LSI think I would describe myself as a visual solutionist: I listen and take everything in, and then extract the kernels that spark the design process. But the work our studio creates isn’t about me or about us, it’s about finding an answer to a client’s particular design challenge. We ask a lot of questions, and we push our clients to do the same. There is no quintessential Laura Scott design solution—each is thankfully completely its own.
RFMany graphic designers I know are obsessed with fonts, kerning, leading, and the details of the craft. Do you have similar obsessions?
LSAs the vehicle we use to convey our thoughts and ideas, typography deserves the utmost respect. We talk about type in our studio like we’re talking about people: sweet but with an edge; friendly, but maybe a little too friendly? Bad kerning makes me particularly insane. As does the very thought of Brush Script. I could go on and on….
RFYou are an athlete: lacrosse, field hockey, sea kayaking, competitive mountain biking. How do these activities fit into your lifestyle today? Is this something that informs your work?
LSI think I have to say that I was an athlete. But now I’m just a sports enthusiast. ☺ Competing was incredible because it required such focus and training—it didn’t allow my mind to wander. Now I spend time doing yoga, running, walking, hiking, and exploring—perfect activities for mind wandering. I’ve stumbled upon many design solutions during my walks to and from the studio. I have to give my mind time to be free and bored and have pinball-like thoughts to be most creative.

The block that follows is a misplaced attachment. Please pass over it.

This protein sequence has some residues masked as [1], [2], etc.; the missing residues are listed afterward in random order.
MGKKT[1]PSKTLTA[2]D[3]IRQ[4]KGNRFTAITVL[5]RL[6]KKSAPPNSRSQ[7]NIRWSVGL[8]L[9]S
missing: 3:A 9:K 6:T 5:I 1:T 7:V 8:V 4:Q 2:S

RFAs a 30-year-plus Bay Area business owner and entrepreneur, I have hired and/or worked with maybe more than 40 local graphic designers, mostly on retail-related design projects. But you have never pitched me for work—you got something against retail?
LSI clearly remember components of the Design Within Reach branding system in production while I was at Pentagram. You’ve always been an amazing supporter of design in all its forms—architecture, furniture, ceramics, graphics, experience design. And of the AIGA. No—nothing against great retail whatsoever. I’m a happy consumer.
RFYou gave the valedictorian speech upon graduation at the Academy of Art in 1997. Do you remember the content? What was on your mind back then? And if you were invited back to your undergrad alma mater—Colby College—to give a speech to undergraduates heading into the working world, what advice would you give them?
LSGiving that speech was one of the most nervous moments I’ve experienced in my life. The Academy of Art had given the graduate and undergraduate valedictorians a session with a speech coach, which I found invaluable—“speak slowly, don’t lock my legs out, look out above head height and whatever you do, don’t make eye contact.” That day, I spoke to the thousands gathered at the Masonic Auditorium about two things: 1) seeing failure or mistakes as a pathway to greater success and, 2) giving back to the next generation of designers. I think I would give much of the same advice to GenZ undergraduates entering the work world today, but I would add the importance of reading, of respecting the truth and being really present. If your head is buried in a smart device, real life is passing you by.
Rob Forbes has been a ceramic artist, professor, author, publisher, photographer, retailer, and entrepreneur, best known as the founder of Design Within Reach and PUBLIC Bikes and as the author of How to See. Rob has received numerous awards and public recognition for his advocacy of art, design, and urbanism, and serves on several boards in the nonprofit sector. His career has relied upon many AIGA SF designers, with special acknowledgment of Kit Hinrichs, Melanie Doherty, and Eric Heiman.